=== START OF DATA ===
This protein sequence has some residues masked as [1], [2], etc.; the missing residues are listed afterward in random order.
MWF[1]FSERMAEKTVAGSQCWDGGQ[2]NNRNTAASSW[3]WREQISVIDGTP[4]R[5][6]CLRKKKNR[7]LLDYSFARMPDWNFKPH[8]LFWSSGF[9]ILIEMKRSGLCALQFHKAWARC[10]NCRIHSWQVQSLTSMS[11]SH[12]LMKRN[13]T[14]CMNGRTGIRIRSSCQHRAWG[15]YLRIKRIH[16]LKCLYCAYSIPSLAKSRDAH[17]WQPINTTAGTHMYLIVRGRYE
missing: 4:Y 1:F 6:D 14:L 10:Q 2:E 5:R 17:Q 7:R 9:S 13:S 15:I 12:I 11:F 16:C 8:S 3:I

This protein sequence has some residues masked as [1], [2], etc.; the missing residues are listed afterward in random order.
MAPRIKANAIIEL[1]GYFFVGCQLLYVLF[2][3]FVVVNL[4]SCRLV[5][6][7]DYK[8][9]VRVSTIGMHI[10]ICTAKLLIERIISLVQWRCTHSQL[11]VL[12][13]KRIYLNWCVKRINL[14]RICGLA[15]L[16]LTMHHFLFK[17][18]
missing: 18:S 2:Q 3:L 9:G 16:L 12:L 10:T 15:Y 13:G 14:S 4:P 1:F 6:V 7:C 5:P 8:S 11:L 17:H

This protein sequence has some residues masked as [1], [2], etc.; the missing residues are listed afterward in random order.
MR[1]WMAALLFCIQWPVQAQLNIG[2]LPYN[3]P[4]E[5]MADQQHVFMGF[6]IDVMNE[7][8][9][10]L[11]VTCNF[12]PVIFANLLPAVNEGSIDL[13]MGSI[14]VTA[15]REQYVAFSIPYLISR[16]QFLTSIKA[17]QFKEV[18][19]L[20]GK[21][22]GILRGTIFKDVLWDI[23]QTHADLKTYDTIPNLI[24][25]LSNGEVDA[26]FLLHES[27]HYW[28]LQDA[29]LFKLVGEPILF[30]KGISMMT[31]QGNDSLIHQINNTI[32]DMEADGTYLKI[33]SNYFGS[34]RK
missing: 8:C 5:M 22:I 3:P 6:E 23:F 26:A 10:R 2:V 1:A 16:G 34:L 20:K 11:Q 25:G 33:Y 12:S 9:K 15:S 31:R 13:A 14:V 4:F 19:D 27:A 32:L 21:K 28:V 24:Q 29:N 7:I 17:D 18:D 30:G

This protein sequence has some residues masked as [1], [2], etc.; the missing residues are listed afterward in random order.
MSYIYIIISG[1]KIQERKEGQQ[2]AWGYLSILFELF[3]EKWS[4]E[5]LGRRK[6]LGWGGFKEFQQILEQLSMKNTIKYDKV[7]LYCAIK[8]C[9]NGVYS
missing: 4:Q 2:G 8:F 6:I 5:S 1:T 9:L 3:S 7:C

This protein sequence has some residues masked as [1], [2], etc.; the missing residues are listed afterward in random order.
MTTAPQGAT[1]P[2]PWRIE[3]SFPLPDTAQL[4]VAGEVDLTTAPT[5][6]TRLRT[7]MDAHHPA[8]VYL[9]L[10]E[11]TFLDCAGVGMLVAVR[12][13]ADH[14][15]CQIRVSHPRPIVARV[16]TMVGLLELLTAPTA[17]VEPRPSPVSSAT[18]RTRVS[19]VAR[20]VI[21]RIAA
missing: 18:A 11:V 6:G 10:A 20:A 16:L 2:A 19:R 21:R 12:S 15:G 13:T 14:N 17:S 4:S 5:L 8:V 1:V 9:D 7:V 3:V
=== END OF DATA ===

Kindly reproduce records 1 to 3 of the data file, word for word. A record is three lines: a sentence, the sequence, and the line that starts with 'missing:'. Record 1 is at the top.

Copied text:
This protein sequence has some residues masked as [1], [2], etc.; the missing residues are listed afterward in random order.
MWF[1]FSERMAEKTVAGSQCWDGGQ[2]NNRNTAASSW[3]WREQISVIDGTP[4]R[5][6]CLRKKKNR[7]LLDYSFARMPDWNFKPH[8]LFWSSGF[9]ILIEMKRSGLCALQFHKAWARC[10]NCRIHSWQVQSLTSMS[11]SH[12]LMKRN[13]T[14]CMNGRTGIRIRSSCQHRAWG[15]YLRIKRIH[16]LKCLYCAYSIPSLAKSRDAH[17]WQPINTTAGTHMYLIVRGRYE
missing: 4:Y 1:F 6:D 14:L 10:Q 2:E 5:R 17:Q 7:R 9:S 13:S 15:I 12:I 11:F 16:C 8:S 3:I

This protein sequence has some residues masked as [1], [2], etc.; the missing residues are listed afterward in random order.
MAPRIKANAIIEL[1]GYFFVGCQLLYVLF[2][3]FVVVNL[4]SCRLV[5][6][7]DYK[8][9]VRVSTIGMHI[10]ICTAKLLIERIISLVQWRCTHSQL[11]VL[12][13]KRIYLNWCVKRINL[14]RICGLA[15]L[16]LTMHHFLFK[17][18]
missing: 18:S 2:Q 3:L 9:G 16:L 12:L 10:T 15:Y 13:G 14:S 4:P 1:F 6:V 7:C 5:P 8:S 11:L 17:H

This protein sequence has some residues masked as [1], [2], etc.; the missing residues are listed afterward in random order.
MR[1]WMAALLFCIQWPVQAQLNIG[2]LPYN[3]P[4]E[5]MADQQHVFMGF[6]IDVMNE[7][8][9][10]L[11]VTCNF[12]PVIFANLLPAVNEGSIDL[13]MGSI[14]VTA[15]REQYVAFSIPYLISR[16]QFLTSIKA[17]QFKEV[18][19]L[20]GK[21][22]GILRGTIFKDVLWDI[23]QTHADLKTYDTIPNLI[24][25]LSNGEVDA[26]FLLHES[27]HYW[28]LQDA[29]LFKLVGEPILF[30]KGISMMT[31]QGNDSLIHQINNTI[32]DMEADGTYLKI[33]SNYFGS[34]RK
missing: 8:C 5:M 22:I 3:P 6:E 23:F 26:A 10:R 2:V 1:A 16:G 34:L 20:K 11:Q 25:G 33:Y 12:S 9:K 15:S 31:R 13:A 14:V 4:F 19:D 27:A 32:L 21:K 28:V 24:Q 29:N 7:I 17:D 18:D 30:G